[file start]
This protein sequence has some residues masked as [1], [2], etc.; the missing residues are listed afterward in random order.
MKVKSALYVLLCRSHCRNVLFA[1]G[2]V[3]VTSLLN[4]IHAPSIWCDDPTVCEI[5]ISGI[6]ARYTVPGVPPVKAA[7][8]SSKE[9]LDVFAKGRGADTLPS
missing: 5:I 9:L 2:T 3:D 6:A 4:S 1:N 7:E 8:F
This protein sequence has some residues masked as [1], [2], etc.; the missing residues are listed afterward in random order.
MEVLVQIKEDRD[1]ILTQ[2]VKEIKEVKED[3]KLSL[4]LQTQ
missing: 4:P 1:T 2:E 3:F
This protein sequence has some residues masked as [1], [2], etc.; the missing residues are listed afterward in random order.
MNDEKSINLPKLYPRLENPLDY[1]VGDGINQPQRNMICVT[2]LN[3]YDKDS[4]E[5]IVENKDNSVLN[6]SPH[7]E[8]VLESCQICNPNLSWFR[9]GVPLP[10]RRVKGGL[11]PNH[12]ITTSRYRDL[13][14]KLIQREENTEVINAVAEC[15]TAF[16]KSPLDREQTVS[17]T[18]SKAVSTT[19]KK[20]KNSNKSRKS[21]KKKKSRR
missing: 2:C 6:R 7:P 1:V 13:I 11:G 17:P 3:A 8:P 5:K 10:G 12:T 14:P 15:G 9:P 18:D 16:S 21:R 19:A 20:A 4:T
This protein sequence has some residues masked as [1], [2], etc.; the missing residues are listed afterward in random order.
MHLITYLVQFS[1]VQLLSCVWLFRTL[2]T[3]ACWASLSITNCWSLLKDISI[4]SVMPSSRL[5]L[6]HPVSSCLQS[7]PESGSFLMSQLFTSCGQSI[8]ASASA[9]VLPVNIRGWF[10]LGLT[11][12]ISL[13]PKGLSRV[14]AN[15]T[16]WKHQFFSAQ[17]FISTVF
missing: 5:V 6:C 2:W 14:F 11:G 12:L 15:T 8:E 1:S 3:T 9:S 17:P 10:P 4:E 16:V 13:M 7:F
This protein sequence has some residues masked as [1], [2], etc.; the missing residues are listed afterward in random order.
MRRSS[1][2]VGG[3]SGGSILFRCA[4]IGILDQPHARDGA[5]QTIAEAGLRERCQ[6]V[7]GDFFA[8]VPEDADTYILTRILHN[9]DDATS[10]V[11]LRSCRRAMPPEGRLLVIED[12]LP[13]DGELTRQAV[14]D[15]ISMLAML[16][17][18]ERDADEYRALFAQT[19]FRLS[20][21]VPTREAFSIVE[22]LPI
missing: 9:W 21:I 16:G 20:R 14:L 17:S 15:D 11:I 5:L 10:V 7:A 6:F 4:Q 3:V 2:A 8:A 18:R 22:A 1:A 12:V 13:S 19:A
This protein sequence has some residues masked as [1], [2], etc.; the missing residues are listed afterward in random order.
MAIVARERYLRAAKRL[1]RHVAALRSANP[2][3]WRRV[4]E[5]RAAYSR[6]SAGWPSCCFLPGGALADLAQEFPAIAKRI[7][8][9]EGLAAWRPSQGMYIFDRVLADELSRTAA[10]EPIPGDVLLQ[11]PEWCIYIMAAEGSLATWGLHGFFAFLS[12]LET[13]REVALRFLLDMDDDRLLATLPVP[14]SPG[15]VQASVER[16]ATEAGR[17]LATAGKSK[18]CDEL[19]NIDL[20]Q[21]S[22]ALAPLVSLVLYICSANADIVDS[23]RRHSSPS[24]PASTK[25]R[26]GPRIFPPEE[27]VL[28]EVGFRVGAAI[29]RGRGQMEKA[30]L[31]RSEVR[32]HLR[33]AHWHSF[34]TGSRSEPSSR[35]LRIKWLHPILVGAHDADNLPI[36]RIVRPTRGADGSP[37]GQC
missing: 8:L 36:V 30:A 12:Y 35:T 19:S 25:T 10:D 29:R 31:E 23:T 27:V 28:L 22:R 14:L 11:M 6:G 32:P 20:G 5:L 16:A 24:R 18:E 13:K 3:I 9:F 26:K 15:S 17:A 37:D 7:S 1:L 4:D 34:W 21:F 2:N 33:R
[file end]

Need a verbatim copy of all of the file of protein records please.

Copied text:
This protein sequence has some residues masked as [1], [2], etc.; the missing residues are listed afterward in random order.
MKVKSALYVLLCRSHCRNVLFA[1]G[2]V[3]VTSLLN[4]IHAPSIWCDDPTVCEI[5]ISGI[6]ARYTVPGVPPVKAA[7][8]SSKE[9]LDVFAKGRGADTLPS
missing: 5:I 9:L 2:T 3:D 6:A 4:S 1:N 7:E 8:F
This protein sequence has some residues masked as [1], [2], etc.; the missing residues are listed afterward in random order.
MEVLVQIKEDRD[1]ILTQ[2]VKEIKEVKED[3]KLSL[4]LQTQ
missing: 4:P 1:T 2:E 3:F
This protein sequence has some residues masked as [1], [2], etc.; the missing residues are listed afterward in random order.
MNDEKSINLPKLYPRLENPLDY[1]VGDGINQPQRNMICVT[2]LN[3]YDKDS[4]E[5]IVENKDNSVLN[6]SPH[7]E[8]VLESCQICNPNLSWFR[9]GVPLP[10]RRVKGGL[11]PNH[12]ITTSRYRDL[13][14]KLIQREENTEVINAVAEC[15]TAF[16]KSPLDREQTVS[17]T[18]SKAVSTT[19]KK[20]KNSNKSRKS[21]KKKKSRR
missing: 2:C 6:R 7:P 1:V 13:I 11:G 17:P 3:A 8:P 5:K 10:G 12:T 14:P 15:G 9:P 18:D 16:S 21:R 19:A 20:A 4:T
This protein sequence has some residues masked as [1], [2], etc.; the missing residues are listed afterward in random order.
MHLITYLVQFS[1]VQLLSCVWLFRTL[2]T[3]ACWASLSITNCWSLLKDISI[4]SVMPSSRL[5]L[6]HPVSSCLQS[7]PESGSFLMSQLFTSCGQSI[8]ASASA[9]VLPVNIRGWF[10]LGLT[11][12]ISL[13]PKGLSRV[14]AN[15]T[16]WKHQFFSAQ[17]FISTVF
missing: 5:V 6:C 2:W 14:F 11:G 12:L 15:T 8:E 1:S 3:T 9:S 17:P 10:P 4:E 16:V 13:M 7:F
This protein sequence has some residues masked as [1], [2], etc.; the missing residues are listed afterward in random order.
MRRSS[1][2]VGG[3]SGGSILFRCA[4]IGILDQPHARDGA[5]QTIAEAGLRERCQ[6]V[7]GDFFA[8]VPEDADTYILTRILHN[9]DDATS[10]V[11]LRSCRRAMPPEGRLLVIED[12]LP[13]DGELTRQAV[14]D[15]ISMLAML[16][17][18]ERDADEYRALFAQT[19]FRLS[20][21]VPTREAFSIVE[22]LPI
missing: 9:W 21:I 16:G 20:R 14:L 17:S 15:D 11:I 5:L 10:V 7:A 6:F 4:Q 3:V 2:A 8:A 18:R 22:A 1:A 12:V 13:S 19:A
This protein sequence has some residues masked as [1], [2], etc.; the missing residues are listed afterward in random order.
MAIVARERYLRAAKRL[1]RHVAALRSANP[2][3]WRRV[4]E[5]RAAYSR[6]SAGWPSCCFLPGGALADLAQEFPAIAKRI[7][8][9]EGLAAWRPSQGMYIFDRVLADELSRTAA[10]EPIPGDVLLQ[11]PEWCIYIMAAEGSLATWGLHGFFAFLS[12]LET[13]REVALRFLLDMDDDRLLATLPVP[14]SPG[15]VQASVER[16]ATEAGR[17]LATAGKSK[18]CDEL[19]NIDL[20]Q[21]S[22]ALAPLVSLVLYICSANADIVDS[23]RRHSSPS[24]PASTK[25]R[26]GPRIFPPEE[27]VL[28]EVGFRVGAAI[29]RGRGQMEKA[30]L[31]RSEVR[32]HLR[33]AHWHSF[34]TGSRSEPSSR[35]LRIKWLHPILVGAHDADNLPI[36]RIVRPTRGADGSP[37]GQC
missing: 8:L 36:V 30:A 12:Y 35:T 19:S 25:T 10:D 29:R 31:E 23:T 27:V 28:L 22:R 14:L 11:M 6:G 32:P 20:G 5:L 16:A 24:R 18:E 13:K 3:I 9:F 26:K 15:S 17:A 37:D 7:S 1:L 4:D 34:W 21:F 2:N 33:R